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(CNN) -- In 1987, around one in four women age 50 and older said they'd had a mammogram and breast exam in the past two years. Eleven years later, that number jumped to 69 percent.
Despite that progress, breast cancer today remains the most frequently diagnosed cancer among women in the United States, except for skin cancer.
As part of National Breast Cancer Awareness Month, CNN's Dr. Sanjay Gupta sheds some light on the successes and obstacles in the fight, along with debunking some common breast cancer myths.
Q: What progress has been made over the decades in the fight against breast cancer?
A: The decline in breast cancer death rates since 1990 has been attributed to improvements in treatment and to early detection. But, while utilization of mammography has been increasing, women below the poverty level are still less likely to have had a mammogram within the past two years than women at or above the poverty level. We need to do a better job of reaching out to the poor and the uninsured to make sure they have access to early detection and the best treatments.
Q: What are some other areas of advancement?
A: In a September report, the American Cancer Society announced:
Q: What about risk factors? Are some people more likely to be diagnosed with breast cancer?
A: We do not yet know exactly what causes breast cancer, but we do know that certain risk factors are linked to the disease. A risk factor is anything that increases a person's chance of getting a disease such as cancer. Different cancers have different risk factors. Some risk factors, such as smoking, can be controlled. Others, like a person's age or family history, can't be changed. But having a risk factor, or even several, doesn't mean that a person will get the disease. Some women who have one or more risk factors never get breast cancer. And most women who do get breast cancer don't have any risk factors.
Q: What effect do birth control pills have on breast cancer risk?
A: It is still not clear what part birth control pills might play in breast cancer risk. Studies have found that women now using birth control pills have a slightly greater risk of breast cancer. Women who stopped using the pill more than 10 years ago do not seem to have any increased risk. It's a good idea to discuss the risks and benefits of birth control pills with your doctor.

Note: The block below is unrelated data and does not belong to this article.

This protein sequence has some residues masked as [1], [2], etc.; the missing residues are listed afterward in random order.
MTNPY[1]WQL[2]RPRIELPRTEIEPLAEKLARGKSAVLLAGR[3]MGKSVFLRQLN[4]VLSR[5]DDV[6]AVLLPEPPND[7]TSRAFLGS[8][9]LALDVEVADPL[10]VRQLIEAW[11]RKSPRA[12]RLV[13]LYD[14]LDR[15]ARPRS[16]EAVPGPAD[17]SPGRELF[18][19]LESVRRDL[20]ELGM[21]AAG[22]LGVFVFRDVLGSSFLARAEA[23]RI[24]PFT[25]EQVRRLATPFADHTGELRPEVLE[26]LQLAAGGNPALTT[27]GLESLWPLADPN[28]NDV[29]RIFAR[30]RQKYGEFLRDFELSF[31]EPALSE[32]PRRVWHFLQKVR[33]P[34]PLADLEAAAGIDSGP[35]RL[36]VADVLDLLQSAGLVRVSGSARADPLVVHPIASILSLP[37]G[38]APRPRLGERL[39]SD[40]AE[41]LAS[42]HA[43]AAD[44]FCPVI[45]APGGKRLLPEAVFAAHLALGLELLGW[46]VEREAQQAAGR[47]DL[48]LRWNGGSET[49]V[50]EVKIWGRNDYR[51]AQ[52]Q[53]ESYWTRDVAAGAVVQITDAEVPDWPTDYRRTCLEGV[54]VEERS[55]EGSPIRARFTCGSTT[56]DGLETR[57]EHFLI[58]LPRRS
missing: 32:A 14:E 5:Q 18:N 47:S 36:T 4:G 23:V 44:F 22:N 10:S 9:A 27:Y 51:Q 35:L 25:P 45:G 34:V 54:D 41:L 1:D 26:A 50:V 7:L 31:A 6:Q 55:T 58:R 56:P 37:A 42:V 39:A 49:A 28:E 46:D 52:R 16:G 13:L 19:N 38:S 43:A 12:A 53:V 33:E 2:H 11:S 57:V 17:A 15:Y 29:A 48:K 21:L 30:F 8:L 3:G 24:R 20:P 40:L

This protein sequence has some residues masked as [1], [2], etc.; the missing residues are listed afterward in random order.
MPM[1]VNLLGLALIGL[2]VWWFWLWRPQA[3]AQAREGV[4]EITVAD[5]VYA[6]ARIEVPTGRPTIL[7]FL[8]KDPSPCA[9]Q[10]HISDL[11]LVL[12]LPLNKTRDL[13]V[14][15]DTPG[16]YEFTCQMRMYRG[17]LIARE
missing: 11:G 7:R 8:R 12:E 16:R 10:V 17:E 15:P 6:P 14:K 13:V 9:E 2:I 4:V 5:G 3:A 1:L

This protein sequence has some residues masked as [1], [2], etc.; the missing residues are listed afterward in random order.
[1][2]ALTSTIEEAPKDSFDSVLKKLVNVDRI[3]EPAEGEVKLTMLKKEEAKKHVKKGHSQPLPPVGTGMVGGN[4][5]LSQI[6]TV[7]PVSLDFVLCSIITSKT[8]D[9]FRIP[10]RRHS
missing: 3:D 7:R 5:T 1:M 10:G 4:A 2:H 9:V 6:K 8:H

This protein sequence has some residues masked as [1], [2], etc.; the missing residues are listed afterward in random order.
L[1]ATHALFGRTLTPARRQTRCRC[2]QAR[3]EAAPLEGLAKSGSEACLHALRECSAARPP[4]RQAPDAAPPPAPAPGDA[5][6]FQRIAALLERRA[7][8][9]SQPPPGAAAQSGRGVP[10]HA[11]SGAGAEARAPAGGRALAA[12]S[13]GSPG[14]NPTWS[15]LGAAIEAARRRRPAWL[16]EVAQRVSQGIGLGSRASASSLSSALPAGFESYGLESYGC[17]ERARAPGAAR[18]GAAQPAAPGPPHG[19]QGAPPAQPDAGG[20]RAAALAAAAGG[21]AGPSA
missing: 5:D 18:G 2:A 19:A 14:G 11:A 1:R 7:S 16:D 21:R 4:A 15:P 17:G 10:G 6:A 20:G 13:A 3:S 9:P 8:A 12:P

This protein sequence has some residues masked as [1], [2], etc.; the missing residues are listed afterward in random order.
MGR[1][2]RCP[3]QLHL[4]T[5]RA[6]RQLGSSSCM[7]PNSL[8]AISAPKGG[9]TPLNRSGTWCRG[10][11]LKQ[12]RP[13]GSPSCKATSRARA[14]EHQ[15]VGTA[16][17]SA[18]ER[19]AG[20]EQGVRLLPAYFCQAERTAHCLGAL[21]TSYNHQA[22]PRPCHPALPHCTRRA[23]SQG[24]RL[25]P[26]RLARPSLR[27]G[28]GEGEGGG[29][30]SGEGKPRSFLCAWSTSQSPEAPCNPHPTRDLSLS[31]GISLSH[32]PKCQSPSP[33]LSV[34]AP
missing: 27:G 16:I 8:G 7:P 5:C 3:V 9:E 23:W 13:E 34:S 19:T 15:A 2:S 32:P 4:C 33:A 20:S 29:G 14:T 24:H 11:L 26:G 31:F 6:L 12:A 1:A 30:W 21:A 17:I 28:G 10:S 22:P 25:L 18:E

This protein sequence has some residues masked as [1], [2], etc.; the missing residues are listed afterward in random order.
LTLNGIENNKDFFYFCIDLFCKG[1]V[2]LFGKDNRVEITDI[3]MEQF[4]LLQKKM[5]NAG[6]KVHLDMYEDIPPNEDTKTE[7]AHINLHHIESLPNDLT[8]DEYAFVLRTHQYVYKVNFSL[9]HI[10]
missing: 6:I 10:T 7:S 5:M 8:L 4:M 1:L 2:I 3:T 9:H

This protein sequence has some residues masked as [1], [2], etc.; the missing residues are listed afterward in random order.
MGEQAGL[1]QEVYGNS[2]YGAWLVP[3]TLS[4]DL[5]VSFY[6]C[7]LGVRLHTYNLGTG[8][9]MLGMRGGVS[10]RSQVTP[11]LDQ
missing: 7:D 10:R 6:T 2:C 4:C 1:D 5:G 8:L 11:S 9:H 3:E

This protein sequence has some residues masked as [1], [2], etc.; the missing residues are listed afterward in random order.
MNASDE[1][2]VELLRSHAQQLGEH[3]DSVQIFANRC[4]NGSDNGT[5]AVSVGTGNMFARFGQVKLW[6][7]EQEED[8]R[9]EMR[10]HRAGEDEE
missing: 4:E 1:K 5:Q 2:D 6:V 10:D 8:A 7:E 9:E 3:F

Q: What about the relationship between breast-feeding and cancer incidence?
A: Some studies have shown that breast-feeding slightly lowers breast cancer risk, especially if the breast-feeding lasts 1½ to 2 years. This could be because breast-feeding lowers a woman's total number of menstrual periods, as does pregnancy. One study found that having more children and breast-feeding longer could reduce the risk of breast cancer by half.
Q: What are some of the myths surrounding breast cancer causes?
A: Internet e-mail rumors have suggested that underarm antiperspirants can cause breast cancer. There is very little evidence to support this idea. Also, there is no evidence to support the idea that underwire bras cause breast cancer.
Q: Explain the roles pregnancy and menopause play in a woman's risk of breast cancer?
A: Women who began having periods early (before 12 years of age) have a slightly increased risk of breast cancer.
Women who went through the change of life (menopause) after the age of 55 have a slightly increased risk of breast cancer.
Women who have not had children, or who had their first child after age 30, have a slightly higher risk of breast cancer. Being pregnant more than once and at an early age reduces breast cancer risk.
Q: Today, what are the survival rates for women with breast cancer?
A: The overall five-year relative survival rate for women diagnosed with breast cancer is 88 percent. The 10-year relative survival rate is 80 percent.
Q: How prevalent is breast cancer in the United States?
A: In 2002 (the latest year figures are available), nearly 2.3 million women living in the United States had been diagnosed with breast cancer.
Breast cancer is the most frequently diagnosed cancer in U.S. women (excluding cancers of the skin), with 211,240 cases of invasive breast cancer expected in 2005. This accounts for nearly one out of three cancers diagnosed in U.S. women.
As far as cancer deaths are concerned, breast cancer ranks second in U.S. women (after lung cancer), with 40,410 deaths expected in 2005.
CNN's Dr. Sanjay Gupta